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Test cricket is back but how will it be different on its return?

England and West Indies will be first to experience the changes in their three-match series. Watch every ball live on Sky Sports

Jofra Archer, England
Image: Test cricket is back but Jofra Archer and England will need to adapt to a number of 'interim regulation changes'

It feels like an eternity since England's players left the field in Colombo, their tour of Sri Lanka having been postponed due to the spread of coronavirus across the globe.

Nearly four months on though, and Test cricket is back as England begin their three-match series against the West Indies, live on Sky Sports, on Wednesday.

Live Test Cricket

While cricket fans will savour the familiar battle between bat and ball returning to our screens, there will also be a few unfamiliar sights this week at the Ageas Bowl after the ICC approved a number of interim regulation changes in order to mitigate the risks posed by COVID-19 and maximise the safety of the players and officials.

Bio-secure venues

Unsurprisingly, the series will take place behind closed doors and in two bio-secure stadiums. The Ageas Bowl will host the first #raisethebat Test before the teams move to Emirates Old Trafford for the second and third Tests. Players and officials will live at the on-site hotels at each ground and be screened daily for symptoms and regularly tested for COVID-19 based throughout the match.

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Nick Knight ponders how England will deal with the absence of fans at the Ageas Bowl, and explains some of Sky's innovations for the #raisethebat series against West Indies

To make the grounds bio-secure, they have been divided into designated zones. These zones would separate the two teams, match officials, ground staff and the media, with movement between the zones strictly limited.

While there will be no fans inside the grounds, there will be a PA announcer and Sky Sports viewers will hear the hum of the Lord's crowd during play. Social distancing also means player interviews will also be slightly different with a Player Zone set up for Ben Stokes, Jason Holder and co to talk to our pundits at various points throughout the Test.

COVID-19 replacements

The ICC has confirmed teams will be able to substitute any player who shows signs of COVID-19 during a Test match. As is the case with concussion replacements, it would have to be a like-for-like swap. Simply put, if a fast bowler developed symptoms, he could only be replaced by another fast bowler and not by a batsman, all-rounder or a spin bowler.

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No saliva on the ball

Players will also be banned from applying saliva to shine the ball. Although the ICC say there will be some "leniency during an initial period of adjustment for the players", teams will be given warning by the umpires.

James Anderson, England
Image: James Anderson will hope he can still find swing despite the ban on using saliva to shine the ball

Each team can receive two warnings per innings before incurring a five-run penalty to the batting side. Although players will be allowed to use sweat to try and shine the ball, the ban on saliva is likely to make the new ball all the more precious while reverse swing may prove to be the key throughout the series if the teams are unable to shine the ball as they would normally.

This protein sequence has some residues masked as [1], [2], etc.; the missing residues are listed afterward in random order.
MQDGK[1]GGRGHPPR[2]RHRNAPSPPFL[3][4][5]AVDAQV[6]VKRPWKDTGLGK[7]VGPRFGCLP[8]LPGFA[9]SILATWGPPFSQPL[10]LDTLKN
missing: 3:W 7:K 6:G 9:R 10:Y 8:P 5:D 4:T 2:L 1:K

Non-neutral umpires

It is 19 years since an Englishman umpired an England Test match but that will change on Wednesday. The ICC have temporarily removed the requirement to appoint neutral officials for a Test match or one-day international from the playing conditions "owing to the current logistical challenges with international travel".

As a result, the four-man umpiring team for each match will be made up entirely of Englishmen. Richard Illingworth and Richard Kettleborough will stand for the first Test with Michael Gough as third umpire. The three will rotate throughout the series, while Alex Wharf has been named as fourth umpire for the first two Tests before being replaced by David Millns for the third.

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Nasser Hussain says 'legendary bowlers' James Anderson and Stuart Broad both deserve to play in England's first #raisethebat Test against West Indies

Former England opener Chris Broad has been appointed as match referee for all three matches, raising the prospect of him having to fine his own son, should Stuart fall foul of the laws of the game at any stage.

Extra DRS review per innings

With the likelihood of more inexperienced umpires standing in international matches across the world over the coming months, each team will also be given an additional DRS review per innings.

That means teams will have three unsuccessful DRS reviews per Test innings, rather than the usual two while in limited-overs matches, sides will now have two unsuccessful reviews should they need them.

Stuart Broad appeals for a wicket in England's intra-squad warm-up game at The Ageas Bowl in Southampton
Image: An extra review? Stuart Broad must be happy about that

Sponsors on shirts

The shirts worn by the England and West Indies players may also look a little different after the rules on shirt sponsors were relaxed.

For the next 12 months, teams will be able to display the logo of a sponsor on the chest of their shirts and jumpers. Previously logos on the shirt chests had only been allowed in ODIs and T20 internationals.

Watch our England vs West Indies preview show from 7.45pm on Monday on Sky Sports Cricket. Then catch day one of the first #raisethebat Test from 10.30am on Wednesday on Sky Sports Cricket and Main Event.

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